Yasmin Ali As this year's SRC's Media Week draw's to a close, it's a good time to catch a few of the last events this Friday over at the John MacIntyre Building. Final day fun is in store from Recoat gallery's insight into infiltrating the art scene at noon, followed by Spacewood/We Can Never Stop's poster design workshop from 1-2pm.
Hey, a blizzard! Put my jacket on, head out...
Sara Winchester [caption id="attachment_1040" align="aligncenter" width="600" caption="INSTAL'10 identity: Image by Jez Burrows"][/caption] On a wintry weekend in mid-November, I headed down to Tramway to have my mind opened to a feast of new musical experiences. The Instal ‘10 festival was a three day weekend festival which aimed to show the radical side of music. Its tagline claims that Music is much more than music. The programme included performance artists, talks, experimental music and art installations from all over the world.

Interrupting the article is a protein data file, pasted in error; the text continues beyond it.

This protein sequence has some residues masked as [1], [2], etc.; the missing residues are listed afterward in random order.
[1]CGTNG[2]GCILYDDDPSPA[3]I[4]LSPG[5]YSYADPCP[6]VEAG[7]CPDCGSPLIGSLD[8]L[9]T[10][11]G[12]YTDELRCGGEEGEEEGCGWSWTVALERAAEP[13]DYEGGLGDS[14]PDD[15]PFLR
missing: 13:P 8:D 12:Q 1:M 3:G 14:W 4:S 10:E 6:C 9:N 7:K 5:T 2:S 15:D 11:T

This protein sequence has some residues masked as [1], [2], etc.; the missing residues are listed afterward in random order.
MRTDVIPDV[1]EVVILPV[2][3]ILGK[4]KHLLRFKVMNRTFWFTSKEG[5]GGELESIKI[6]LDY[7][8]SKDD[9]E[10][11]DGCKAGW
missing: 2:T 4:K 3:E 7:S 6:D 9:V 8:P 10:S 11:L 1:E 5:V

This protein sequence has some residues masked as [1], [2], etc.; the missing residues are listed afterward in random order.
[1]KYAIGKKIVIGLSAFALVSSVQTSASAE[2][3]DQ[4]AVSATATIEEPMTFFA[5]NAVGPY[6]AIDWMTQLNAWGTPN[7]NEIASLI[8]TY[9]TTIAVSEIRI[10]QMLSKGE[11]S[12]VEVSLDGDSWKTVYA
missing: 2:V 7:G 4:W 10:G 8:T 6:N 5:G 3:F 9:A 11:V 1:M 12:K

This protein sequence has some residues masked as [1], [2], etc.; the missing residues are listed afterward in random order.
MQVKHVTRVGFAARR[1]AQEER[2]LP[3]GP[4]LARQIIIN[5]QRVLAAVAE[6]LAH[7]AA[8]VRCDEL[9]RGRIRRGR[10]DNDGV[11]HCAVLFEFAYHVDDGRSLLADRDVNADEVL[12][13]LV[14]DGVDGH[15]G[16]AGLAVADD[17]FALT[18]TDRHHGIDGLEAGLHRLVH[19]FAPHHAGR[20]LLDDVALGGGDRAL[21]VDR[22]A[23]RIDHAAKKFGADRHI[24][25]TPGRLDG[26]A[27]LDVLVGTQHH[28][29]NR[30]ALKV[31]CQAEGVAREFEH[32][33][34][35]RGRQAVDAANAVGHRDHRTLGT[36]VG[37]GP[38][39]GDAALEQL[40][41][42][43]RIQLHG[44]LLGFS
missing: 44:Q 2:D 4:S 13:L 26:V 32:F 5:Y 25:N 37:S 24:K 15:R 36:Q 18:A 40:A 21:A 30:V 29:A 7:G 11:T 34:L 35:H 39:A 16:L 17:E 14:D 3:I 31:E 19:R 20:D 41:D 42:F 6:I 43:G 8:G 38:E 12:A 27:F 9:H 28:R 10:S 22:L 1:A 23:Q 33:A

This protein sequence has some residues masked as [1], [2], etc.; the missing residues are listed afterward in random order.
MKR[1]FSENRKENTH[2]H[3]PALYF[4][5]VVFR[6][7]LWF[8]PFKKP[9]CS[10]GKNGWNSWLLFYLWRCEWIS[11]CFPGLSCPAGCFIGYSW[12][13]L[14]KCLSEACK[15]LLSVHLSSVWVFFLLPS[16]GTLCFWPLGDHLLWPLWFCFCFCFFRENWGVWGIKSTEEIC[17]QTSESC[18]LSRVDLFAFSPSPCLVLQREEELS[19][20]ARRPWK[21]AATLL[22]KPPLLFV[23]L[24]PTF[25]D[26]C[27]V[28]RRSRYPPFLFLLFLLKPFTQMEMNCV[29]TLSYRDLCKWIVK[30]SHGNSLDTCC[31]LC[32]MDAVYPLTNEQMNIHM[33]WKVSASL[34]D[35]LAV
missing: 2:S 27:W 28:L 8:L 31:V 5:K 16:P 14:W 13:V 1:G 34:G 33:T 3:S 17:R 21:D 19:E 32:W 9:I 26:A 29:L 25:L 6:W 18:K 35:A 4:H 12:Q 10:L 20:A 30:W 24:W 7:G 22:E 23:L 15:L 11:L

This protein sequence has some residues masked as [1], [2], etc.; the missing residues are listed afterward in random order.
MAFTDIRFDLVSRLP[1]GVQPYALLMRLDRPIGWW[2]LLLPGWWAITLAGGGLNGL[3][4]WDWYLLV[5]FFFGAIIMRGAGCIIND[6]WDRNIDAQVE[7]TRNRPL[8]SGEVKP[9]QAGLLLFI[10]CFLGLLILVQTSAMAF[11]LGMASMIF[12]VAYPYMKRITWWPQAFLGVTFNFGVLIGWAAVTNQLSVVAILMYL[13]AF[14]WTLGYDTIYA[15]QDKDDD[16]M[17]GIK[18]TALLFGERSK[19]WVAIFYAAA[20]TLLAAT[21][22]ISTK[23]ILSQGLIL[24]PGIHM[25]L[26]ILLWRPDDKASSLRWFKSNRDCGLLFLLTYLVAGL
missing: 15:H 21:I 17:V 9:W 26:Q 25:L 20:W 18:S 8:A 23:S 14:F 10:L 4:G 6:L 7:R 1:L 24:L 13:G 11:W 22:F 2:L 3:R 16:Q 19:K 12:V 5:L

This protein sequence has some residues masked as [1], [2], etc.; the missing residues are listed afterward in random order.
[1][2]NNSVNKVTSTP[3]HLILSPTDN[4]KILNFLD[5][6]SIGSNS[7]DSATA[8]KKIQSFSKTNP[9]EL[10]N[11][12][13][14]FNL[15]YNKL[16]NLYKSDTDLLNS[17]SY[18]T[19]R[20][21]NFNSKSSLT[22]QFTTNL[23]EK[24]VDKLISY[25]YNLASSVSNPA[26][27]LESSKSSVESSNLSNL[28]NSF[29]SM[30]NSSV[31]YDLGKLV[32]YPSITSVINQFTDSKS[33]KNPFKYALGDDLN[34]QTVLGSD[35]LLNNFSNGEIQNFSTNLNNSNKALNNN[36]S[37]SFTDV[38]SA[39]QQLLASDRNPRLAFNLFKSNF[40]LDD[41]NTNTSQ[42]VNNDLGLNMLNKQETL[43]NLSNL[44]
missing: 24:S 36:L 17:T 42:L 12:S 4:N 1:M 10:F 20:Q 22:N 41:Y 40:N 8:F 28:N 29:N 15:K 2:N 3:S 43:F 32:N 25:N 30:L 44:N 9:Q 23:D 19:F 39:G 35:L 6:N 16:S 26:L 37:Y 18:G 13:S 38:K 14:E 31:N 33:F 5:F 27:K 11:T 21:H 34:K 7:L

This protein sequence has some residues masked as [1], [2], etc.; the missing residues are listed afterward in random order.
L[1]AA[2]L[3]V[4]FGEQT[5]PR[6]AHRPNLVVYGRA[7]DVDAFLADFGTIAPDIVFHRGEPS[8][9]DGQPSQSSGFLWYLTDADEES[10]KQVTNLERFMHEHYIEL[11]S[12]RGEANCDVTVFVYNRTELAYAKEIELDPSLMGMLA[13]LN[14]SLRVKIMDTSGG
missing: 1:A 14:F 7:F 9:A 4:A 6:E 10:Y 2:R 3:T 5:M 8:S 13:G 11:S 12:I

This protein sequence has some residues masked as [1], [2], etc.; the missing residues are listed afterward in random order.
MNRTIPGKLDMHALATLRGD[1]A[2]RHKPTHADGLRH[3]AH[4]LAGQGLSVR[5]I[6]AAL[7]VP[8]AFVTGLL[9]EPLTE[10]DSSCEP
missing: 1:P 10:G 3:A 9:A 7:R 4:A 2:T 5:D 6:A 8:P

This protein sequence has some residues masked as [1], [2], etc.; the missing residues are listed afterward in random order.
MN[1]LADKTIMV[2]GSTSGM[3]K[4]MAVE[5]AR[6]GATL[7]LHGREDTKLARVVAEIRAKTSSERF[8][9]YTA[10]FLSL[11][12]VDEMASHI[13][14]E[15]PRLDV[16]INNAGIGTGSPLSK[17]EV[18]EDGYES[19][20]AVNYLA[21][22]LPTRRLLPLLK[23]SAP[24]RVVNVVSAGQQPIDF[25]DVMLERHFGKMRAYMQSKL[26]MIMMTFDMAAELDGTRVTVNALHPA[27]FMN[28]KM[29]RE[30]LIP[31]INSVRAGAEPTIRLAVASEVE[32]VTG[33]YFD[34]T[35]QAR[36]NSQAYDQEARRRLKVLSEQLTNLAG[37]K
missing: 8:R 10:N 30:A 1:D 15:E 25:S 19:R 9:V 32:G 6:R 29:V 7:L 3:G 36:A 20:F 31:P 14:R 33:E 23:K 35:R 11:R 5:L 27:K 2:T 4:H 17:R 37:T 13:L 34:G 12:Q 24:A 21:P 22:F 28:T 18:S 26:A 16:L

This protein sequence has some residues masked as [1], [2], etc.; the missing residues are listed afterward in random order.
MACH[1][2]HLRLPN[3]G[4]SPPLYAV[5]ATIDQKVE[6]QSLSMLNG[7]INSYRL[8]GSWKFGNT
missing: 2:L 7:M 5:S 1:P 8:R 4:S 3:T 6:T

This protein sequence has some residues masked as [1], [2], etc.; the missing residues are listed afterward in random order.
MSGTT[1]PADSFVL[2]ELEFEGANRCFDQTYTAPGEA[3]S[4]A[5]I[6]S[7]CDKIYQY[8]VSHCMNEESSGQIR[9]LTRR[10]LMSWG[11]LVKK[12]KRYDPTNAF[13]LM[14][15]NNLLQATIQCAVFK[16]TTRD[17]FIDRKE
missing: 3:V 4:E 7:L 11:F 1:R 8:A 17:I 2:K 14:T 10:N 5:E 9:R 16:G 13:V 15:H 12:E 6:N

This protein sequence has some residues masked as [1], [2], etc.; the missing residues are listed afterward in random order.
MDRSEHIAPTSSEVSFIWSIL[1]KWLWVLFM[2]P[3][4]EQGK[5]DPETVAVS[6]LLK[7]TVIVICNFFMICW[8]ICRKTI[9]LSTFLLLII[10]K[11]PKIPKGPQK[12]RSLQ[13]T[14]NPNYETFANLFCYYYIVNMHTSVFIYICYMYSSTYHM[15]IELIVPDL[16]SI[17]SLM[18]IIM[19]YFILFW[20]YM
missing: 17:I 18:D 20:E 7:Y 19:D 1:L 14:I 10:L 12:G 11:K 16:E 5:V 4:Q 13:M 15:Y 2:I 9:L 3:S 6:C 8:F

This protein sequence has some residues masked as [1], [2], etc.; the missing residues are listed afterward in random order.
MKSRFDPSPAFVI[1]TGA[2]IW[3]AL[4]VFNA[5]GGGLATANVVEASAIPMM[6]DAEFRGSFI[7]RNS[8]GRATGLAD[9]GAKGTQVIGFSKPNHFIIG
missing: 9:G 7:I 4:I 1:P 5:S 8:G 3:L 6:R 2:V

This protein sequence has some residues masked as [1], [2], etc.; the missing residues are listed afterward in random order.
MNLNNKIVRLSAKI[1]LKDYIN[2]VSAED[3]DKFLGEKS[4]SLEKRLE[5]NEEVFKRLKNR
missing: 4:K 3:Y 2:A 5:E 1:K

[caption id="attachment_1027" align="aligncenter" width="300" caption="Photo Credit: Niall Walker"]
Last Saturday, the GU Photo Society (did you know there's a Photo Society? well... there is) went away to Clydebank and ascended the Titan Crane. Pictures were of course taken, and here are some of mine. (at Partick railway station)
Tuesday 21st September Jessie Rodger I hopped along to Glasgow Doors Open day On Saturday 18th September as the city opened its often hush hush private buildings to the greater public, all for free. Armed with nothing but a camera and the natural voyeur in me, I had a peak at some beautiful Glaswegian gems; The Briggait, City Halls, The Glasgow Art Club... Have a wee gander at what I found.
Zoe Grams pays tribute to one of Glasgow's most talented artists and illustrators, Hannah Frank.